Introduction - Barking and District Historical Society

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Articles > L-R > People > A-D > Henry Ashmole
 
Henry Ashmole’s Diary

 
 
Henry’s fascinating manuscript scribbling diary for the year 1864 recently appeared, about 2012, for sale on the Vialibri bookselling website. The diary was described in some detail, although it was misattributed to Henry’s cousin, another Henry!
 

 
The diary, written when Henry was aged 21 and 22, allows a marvellous insight into the social and business life of an Ilford builder. Henry was a busy young man who thoroughly enjoyed his hectic life. The diary reveals an incredibly wide extended family network. Business and pleasure are inextricably intertwined.
 

 
Although Henry describes himself as a builder he had fingers in many pies. He spent much time, mainly Mondays, on horseback or on foot collecting rents from family properties at Greenhill Grove, Little Ilford. He was also an undertaker and undertook much business at St. Mary’s Ilford Churchyard.  In 1864 he was responsible for the funerals of Mr. John & Mrs. Elizabeth Davis of Cranbrook Hall and also, Harriet Marie Pouline Charrington, a young daughter of Francis Charrington of Great Gearies. The diary often mentions the deaths of local inhabitants, the welding of lead coffins and engraving plates. Much business was also undertaken at Ilford Gaol, Little Ilford. Land was bought and sold, cottages built and properties repaired.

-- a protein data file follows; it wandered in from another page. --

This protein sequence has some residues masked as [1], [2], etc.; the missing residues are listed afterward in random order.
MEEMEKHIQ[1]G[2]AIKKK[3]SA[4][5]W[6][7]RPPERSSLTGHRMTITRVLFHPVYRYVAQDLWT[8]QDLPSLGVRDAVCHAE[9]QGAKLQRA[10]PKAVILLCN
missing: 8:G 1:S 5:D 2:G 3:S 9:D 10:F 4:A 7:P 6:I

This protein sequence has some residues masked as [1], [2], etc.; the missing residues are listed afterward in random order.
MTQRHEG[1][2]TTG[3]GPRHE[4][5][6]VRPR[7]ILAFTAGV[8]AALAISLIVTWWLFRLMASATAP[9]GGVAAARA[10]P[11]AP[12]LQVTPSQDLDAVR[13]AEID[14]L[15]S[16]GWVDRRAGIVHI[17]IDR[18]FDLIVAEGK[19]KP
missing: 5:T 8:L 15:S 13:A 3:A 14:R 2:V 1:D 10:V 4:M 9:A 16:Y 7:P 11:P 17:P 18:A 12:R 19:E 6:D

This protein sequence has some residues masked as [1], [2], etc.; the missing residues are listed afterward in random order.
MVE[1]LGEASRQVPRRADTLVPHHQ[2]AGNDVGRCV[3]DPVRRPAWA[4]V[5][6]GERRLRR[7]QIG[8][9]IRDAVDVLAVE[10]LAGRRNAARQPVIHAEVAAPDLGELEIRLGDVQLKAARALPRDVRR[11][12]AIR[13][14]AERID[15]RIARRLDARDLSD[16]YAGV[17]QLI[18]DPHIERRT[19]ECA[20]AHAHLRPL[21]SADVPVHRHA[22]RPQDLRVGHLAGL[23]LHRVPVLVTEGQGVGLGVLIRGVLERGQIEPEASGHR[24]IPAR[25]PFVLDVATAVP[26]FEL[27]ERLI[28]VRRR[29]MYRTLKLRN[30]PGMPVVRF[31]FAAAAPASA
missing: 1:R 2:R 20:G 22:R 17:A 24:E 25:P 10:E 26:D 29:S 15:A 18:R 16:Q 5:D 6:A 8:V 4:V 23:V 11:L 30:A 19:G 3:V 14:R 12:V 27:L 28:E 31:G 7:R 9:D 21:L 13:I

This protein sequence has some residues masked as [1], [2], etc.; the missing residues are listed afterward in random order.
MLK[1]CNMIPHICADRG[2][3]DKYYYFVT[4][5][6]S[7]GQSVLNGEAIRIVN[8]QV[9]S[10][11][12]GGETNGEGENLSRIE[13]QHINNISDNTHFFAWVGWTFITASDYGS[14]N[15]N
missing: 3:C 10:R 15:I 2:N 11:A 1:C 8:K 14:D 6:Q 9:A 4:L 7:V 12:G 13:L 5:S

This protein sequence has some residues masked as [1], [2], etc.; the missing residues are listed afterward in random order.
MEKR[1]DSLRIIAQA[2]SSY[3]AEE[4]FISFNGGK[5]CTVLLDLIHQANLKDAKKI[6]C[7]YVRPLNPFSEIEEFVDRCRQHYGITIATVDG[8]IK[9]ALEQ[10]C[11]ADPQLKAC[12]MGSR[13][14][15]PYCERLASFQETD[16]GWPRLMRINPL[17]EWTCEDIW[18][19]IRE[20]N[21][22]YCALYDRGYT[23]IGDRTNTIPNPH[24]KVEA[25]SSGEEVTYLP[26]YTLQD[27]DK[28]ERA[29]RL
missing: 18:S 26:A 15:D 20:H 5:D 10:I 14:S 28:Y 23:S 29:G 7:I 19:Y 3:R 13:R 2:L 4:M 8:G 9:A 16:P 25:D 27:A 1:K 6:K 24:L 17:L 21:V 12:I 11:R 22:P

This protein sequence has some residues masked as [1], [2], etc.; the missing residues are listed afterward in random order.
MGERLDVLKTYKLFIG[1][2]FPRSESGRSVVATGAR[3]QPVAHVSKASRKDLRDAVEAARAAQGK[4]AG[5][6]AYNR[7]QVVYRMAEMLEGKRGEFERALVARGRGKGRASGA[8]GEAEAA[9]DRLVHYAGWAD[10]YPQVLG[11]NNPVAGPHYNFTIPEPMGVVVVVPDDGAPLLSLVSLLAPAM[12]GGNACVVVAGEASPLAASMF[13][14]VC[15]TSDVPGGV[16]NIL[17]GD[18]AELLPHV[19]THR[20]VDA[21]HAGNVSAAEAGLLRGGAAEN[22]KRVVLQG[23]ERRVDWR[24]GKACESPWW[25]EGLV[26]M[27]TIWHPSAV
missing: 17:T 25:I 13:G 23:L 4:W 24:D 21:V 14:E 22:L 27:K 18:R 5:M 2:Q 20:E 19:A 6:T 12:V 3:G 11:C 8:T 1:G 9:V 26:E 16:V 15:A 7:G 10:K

Henry’s life was certainly a hectic whirl. He was forever going to dinners, suppers, balls, dances, the theatre, opera, races, debates, readings, singing, gossip, scandal, playing croquet, billiards, picnics, cards, cricket and walking. He obviously enjoyed travelling and the diary notes a family holiday to Puttendon Manor near Tunbridge Wells. Vicious murders, disasters and national events are mentioned in passing as is the staple of any English conservation, the weather. On Sundays, he normally went to church two or even three times, often St. Mary's Ilford, in the morning, the Hospital Chapel in the afternoon and then walked to St. Margaret's, Barking in the the evening! Henry must have been a marvellous friend and companion. He was a kind, thoughtful, romantic and energetic young man, with a gentle sense of humour and competitive streak, who enjoyed life to the full. The diary records his encounters and liaisons with the very pretty Miss Mackey, whom he married four years later in 1868.
 

 
The following extracts have been compiled from Henry’s diary and grouped into several main headings and numerous subsections. The diary is written in a very clear hand.
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